Tony Stewart probably expressed the general sentiment when he exclaimed, “Zukkers! a man what can do that can do any thing! Can’t he, Sammy?”
With his usual consideration for the wishes of children, Uncle Seth fastened a two-bushel basket to the screw, and, packing it full of children, turned up the screw. The mill floor was quite large; and[Pg 25] the children had plenty of fun riding in the basket, and pushing the crane round by turns.
After waiting till the children had screwed up and swung each other round on the crane a while, Mr. Seth left the place, telling them they need not come to the mill any more, as he should not begin on the bale at present.
The next morning Mr. Seth and his brother Israel ground their axes, and started for the woods to fell trees for a burn, expecting to find other neighbors there, and a guard. They had gone but a little way, when Mr. Seth said,—
“Israel, I sha’n’t be able to go, at least this forenoon. See yonder wind-clouds: there’s quite a breeze now; and I’ve several grists in the mill that the neighbors want ground. I must go to the mill.”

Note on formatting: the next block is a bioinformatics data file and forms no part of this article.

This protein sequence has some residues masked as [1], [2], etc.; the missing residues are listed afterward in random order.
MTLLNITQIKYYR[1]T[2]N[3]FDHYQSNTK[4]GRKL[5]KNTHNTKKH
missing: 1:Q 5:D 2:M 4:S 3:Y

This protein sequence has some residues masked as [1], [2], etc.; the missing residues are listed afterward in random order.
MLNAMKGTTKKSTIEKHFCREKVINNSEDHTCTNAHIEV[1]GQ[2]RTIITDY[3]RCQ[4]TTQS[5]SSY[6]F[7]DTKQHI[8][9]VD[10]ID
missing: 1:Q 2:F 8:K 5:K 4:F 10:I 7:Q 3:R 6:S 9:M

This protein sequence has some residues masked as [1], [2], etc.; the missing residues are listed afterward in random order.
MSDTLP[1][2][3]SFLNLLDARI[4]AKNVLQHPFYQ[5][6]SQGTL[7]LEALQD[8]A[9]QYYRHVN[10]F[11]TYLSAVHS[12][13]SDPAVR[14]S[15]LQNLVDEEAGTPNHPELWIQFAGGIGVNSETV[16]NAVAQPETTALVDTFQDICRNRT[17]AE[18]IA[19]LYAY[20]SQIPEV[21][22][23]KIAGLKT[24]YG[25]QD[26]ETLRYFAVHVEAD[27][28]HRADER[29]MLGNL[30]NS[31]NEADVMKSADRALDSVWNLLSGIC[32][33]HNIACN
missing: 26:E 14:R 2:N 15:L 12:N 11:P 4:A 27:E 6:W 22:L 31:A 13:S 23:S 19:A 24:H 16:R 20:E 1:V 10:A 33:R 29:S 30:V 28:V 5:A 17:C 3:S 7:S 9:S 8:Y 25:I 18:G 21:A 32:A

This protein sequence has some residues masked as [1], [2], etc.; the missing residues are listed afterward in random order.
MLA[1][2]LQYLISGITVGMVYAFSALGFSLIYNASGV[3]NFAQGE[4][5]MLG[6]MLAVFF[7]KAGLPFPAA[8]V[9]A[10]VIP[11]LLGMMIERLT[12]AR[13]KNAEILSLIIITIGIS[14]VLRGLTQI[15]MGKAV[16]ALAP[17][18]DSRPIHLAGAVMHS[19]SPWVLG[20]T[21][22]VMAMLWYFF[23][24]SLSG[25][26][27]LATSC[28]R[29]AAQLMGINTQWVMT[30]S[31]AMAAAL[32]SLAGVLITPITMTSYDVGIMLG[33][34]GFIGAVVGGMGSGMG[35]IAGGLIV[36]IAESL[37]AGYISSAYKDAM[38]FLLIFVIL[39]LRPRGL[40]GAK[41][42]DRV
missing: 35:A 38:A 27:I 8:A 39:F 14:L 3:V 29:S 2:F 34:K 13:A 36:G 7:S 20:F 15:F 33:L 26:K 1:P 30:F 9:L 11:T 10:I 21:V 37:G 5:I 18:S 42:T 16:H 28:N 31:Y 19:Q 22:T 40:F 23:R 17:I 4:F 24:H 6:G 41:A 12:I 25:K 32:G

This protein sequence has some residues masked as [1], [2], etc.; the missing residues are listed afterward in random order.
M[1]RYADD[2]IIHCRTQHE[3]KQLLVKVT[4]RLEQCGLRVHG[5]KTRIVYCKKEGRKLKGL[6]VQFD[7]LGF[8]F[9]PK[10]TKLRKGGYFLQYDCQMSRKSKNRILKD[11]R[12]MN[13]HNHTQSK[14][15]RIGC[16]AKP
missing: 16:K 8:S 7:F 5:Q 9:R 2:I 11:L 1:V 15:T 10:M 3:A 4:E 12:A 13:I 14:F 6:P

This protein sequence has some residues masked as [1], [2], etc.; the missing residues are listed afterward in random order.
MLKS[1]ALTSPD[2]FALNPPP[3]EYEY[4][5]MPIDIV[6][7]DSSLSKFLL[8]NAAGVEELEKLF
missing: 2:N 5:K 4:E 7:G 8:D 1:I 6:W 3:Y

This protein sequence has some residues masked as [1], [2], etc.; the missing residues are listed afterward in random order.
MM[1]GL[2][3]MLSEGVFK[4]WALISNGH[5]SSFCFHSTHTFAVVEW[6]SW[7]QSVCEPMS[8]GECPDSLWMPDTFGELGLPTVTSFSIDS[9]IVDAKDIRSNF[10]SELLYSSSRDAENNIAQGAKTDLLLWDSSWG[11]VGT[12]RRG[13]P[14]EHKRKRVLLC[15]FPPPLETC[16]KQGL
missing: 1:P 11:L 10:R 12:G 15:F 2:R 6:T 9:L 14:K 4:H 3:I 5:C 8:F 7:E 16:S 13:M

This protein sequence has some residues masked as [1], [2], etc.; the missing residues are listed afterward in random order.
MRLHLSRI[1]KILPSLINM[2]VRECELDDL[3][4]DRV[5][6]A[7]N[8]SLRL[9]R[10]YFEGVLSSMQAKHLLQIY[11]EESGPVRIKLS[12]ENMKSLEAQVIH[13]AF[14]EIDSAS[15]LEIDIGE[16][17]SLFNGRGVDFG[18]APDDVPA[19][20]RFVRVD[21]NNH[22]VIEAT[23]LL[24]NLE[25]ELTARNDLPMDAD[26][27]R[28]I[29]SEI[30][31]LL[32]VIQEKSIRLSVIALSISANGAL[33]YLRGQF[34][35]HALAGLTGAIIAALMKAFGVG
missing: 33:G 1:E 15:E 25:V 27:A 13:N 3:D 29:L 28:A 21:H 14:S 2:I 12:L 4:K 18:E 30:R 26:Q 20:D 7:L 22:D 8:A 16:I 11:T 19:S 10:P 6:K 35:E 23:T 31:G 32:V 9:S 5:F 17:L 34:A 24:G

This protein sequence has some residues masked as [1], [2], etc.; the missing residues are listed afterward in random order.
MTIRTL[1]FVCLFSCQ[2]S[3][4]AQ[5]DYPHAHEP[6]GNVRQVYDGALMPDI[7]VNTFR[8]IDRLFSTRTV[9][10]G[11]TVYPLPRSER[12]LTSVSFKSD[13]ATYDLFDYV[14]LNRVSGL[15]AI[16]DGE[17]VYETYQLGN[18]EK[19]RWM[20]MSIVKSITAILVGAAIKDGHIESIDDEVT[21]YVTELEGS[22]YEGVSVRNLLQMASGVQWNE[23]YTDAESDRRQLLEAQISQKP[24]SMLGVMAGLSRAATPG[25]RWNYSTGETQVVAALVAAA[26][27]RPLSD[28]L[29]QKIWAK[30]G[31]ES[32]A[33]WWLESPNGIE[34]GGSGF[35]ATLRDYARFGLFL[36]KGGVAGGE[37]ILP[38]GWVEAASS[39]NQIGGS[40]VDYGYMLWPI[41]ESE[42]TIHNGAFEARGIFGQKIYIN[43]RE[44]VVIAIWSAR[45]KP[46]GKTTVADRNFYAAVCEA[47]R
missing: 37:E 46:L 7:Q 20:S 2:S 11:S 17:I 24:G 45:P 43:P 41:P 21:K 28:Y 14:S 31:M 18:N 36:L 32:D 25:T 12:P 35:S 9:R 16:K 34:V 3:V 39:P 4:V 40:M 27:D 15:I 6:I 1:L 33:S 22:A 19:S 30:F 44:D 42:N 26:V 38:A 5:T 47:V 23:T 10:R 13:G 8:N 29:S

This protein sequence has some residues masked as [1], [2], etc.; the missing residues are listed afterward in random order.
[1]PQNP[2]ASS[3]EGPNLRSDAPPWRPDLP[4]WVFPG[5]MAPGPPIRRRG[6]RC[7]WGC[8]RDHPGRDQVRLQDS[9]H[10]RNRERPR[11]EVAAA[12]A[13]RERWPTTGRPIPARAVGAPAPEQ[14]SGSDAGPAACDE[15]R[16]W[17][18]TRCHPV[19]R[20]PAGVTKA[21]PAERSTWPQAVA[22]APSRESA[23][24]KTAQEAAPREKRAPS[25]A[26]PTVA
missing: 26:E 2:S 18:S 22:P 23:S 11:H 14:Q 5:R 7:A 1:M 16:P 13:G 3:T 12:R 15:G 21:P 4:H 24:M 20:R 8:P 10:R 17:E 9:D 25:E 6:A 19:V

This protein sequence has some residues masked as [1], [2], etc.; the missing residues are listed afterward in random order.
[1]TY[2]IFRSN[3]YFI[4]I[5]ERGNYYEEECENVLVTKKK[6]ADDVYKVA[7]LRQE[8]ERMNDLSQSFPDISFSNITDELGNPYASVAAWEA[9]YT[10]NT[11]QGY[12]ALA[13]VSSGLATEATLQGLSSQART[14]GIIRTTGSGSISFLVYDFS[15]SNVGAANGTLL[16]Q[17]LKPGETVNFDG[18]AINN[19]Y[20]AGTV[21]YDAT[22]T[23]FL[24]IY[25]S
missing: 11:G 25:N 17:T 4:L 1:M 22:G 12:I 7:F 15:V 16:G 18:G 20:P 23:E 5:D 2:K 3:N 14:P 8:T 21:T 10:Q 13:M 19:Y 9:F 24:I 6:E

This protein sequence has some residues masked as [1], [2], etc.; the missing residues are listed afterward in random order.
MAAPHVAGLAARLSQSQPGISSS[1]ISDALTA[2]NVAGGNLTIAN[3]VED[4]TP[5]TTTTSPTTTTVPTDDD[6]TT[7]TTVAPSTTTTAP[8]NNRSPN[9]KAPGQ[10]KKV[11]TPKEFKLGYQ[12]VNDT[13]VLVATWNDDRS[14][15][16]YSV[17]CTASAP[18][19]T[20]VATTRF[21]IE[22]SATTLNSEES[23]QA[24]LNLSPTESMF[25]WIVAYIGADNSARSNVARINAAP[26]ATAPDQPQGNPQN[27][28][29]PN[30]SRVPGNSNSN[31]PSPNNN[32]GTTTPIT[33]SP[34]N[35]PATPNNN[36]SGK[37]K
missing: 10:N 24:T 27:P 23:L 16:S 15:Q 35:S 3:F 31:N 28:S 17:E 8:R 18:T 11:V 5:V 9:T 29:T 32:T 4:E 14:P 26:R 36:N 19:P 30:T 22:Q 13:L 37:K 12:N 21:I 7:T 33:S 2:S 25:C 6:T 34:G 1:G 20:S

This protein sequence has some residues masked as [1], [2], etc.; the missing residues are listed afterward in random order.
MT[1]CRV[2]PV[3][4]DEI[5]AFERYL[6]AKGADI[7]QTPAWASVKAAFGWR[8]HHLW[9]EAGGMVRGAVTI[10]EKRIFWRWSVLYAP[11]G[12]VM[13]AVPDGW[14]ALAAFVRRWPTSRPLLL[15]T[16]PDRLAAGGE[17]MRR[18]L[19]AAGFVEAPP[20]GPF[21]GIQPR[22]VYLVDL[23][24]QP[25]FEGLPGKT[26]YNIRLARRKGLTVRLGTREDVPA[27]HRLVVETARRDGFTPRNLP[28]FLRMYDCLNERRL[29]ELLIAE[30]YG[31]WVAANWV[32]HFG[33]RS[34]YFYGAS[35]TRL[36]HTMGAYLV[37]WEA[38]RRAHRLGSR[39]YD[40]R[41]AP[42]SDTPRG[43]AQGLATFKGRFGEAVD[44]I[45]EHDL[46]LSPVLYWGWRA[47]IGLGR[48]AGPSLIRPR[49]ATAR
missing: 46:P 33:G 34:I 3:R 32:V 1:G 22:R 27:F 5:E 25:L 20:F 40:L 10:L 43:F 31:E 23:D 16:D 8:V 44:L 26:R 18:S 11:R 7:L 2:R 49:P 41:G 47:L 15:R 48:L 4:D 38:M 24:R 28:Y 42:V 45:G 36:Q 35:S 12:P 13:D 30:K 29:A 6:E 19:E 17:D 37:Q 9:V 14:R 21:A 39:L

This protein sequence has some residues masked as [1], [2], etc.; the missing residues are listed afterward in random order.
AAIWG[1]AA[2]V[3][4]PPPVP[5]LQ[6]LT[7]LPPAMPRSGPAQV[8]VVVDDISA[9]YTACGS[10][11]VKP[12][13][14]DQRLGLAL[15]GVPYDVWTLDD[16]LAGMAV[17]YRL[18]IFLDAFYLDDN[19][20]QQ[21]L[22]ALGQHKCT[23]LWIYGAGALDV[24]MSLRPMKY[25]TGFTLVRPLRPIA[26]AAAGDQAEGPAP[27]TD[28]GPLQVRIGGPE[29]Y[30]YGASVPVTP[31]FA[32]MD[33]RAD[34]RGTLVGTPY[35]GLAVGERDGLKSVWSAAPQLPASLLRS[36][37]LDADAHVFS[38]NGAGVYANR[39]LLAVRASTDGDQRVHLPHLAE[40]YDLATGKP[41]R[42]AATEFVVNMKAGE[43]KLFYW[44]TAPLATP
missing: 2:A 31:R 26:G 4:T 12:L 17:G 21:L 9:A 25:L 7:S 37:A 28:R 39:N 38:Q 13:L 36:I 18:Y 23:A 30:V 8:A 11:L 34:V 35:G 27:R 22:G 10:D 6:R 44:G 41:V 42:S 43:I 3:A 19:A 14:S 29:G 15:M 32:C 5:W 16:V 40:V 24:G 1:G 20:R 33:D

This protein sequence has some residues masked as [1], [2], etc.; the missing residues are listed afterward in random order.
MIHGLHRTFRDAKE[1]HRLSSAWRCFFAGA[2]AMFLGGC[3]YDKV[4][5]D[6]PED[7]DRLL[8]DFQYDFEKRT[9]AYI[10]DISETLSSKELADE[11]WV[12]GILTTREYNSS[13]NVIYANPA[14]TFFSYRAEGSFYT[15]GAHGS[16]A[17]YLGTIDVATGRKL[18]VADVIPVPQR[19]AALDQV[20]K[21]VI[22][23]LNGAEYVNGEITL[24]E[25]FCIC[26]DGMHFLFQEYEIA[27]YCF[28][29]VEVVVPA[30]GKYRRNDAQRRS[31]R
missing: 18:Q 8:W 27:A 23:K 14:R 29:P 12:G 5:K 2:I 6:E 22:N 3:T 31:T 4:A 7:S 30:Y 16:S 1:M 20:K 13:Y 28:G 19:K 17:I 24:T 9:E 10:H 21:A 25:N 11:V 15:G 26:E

It was soon known in the neighborhood that the mill was going; and persons were seen approaching it from different directions, some because they had business there, and some to talk over matters of common interest with others whom they expected to find there.
Most of them were the older members of the community; the young men being on the scout that day, or guarding those chopping.
“Neighbors,” said McClure, seating himself upon a bag of meal, with his rifle across his knees, “have you heard the news?”
“Where should we get news, who are a hundred miles from anywhere, and cut off from all the rest of mankind?” said Proctor.
“I spoke to Honeywood as I came along. He was out on the scout yesterday: he told me he met Dick Ellison and sixteen men. Dick has been one of the Black Rifle’s men. Dick told him the Indians had murdered twenty-eight people at Shamakin; that they took their trail, but couldn’t overtake ’em, they had so much start.”
“Then they must have been in strong force. I wonder how many Indians ‘twould take to kill twenty-eight men like us?”
“‘Twould take five hundred, if we had a fort overhead, Proctor; but you can’t judge of their numbers by the people killed: most like, there wasn’t more’n ten or twelve Indians, and the people they killed were German farmers with some old gun,—the lock too weak to throw the pan open,—or only a pitchfork to defend themselves with, and skeered ter death at that, or else they were fort soldiers, that ain’t better’n our children[Pg 27] would be, nor half so good, only let ’em have a rest to fire from.”
“What else did Dick say?”